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And so, back to Salzburg 'Felsenreitschule' (1982) where the kids wait excitedly.
To begin with Levine and Ponelle appear on-stage, Boesch introduces himself with Papageno's captivating 'Der Vogelfänger bin ich ja', and after some preliminary banter they enact the scene with Tamino and the serpent
[watch and listen -- chapter 4, 10:28-11:36],
first with and then without music. Whenever storyteller Boesch jokingly exaggerates or fibs the lights dim and thunder sounds.
Most of all this is an overwhemingly joyful production with Boesch, Ponelle, Levine, Cotrubas
[watch and listen -- chapter 14, 42:53-43:55],
Schreier and others of the cast taking conspicuous delight in performing for attentive youngsters.
Though Salzburg signed these top vocalists, Ileana Cotrubas, 43 (Pamina), Peter Schreier, 47 (Tamino) and Zdzislawa Donat, 46 (Queen of the Night); energetic baritone Christian Boesch, 41, effectively carries the performance with irresistible naturalness in his three-part role of genial anchorman, persuasive storyteller and Papageno. (Note that In 1986, deeply affected by the Chernobyl (Ukraine) nuclear disaster -- Boesch emigrated to Chile where he began biological farming, and also taught children music.)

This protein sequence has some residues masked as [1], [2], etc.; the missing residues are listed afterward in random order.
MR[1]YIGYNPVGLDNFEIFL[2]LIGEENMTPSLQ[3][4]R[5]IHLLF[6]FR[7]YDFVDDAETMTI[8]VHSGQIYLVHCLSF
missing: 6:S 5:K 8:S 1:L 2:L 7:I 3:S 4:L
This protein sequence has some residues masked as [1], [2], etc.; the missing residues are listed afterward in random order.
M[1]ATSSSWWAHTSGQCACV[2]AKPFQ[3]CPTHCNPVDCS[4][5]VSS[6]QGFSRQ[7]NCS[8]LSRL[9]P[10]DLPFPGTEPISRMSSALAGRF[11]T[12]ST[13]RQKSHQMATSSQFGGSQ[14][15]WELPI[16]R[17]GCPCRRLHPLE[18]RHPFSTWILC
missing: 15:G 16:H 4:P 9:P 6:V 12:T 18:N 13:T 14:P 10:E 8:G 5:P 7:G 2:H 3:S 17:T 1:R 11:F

Proof of the pudding -- the Austrian children display unwavering concentration from 'Der Vogelfänger ...' to the final highlights; 'Ein Mädchen oder Weibchen' and Mozart's playful 'Pa-Papagena' -- 'Pa-Papageno', 106 minutes later
[watch and listen -- chapter 36, 97:54-98:54].
Children in the audience at 'Die Zauberflöte für Kinder'. Screenshot © 1982 ORF
While there's a touch of pantomime in this approach, the Salzburg children appear to be wholly absorbed by the story and music.
Copyright © 25 December 2007
Howard Smith, Masterton, New Zealand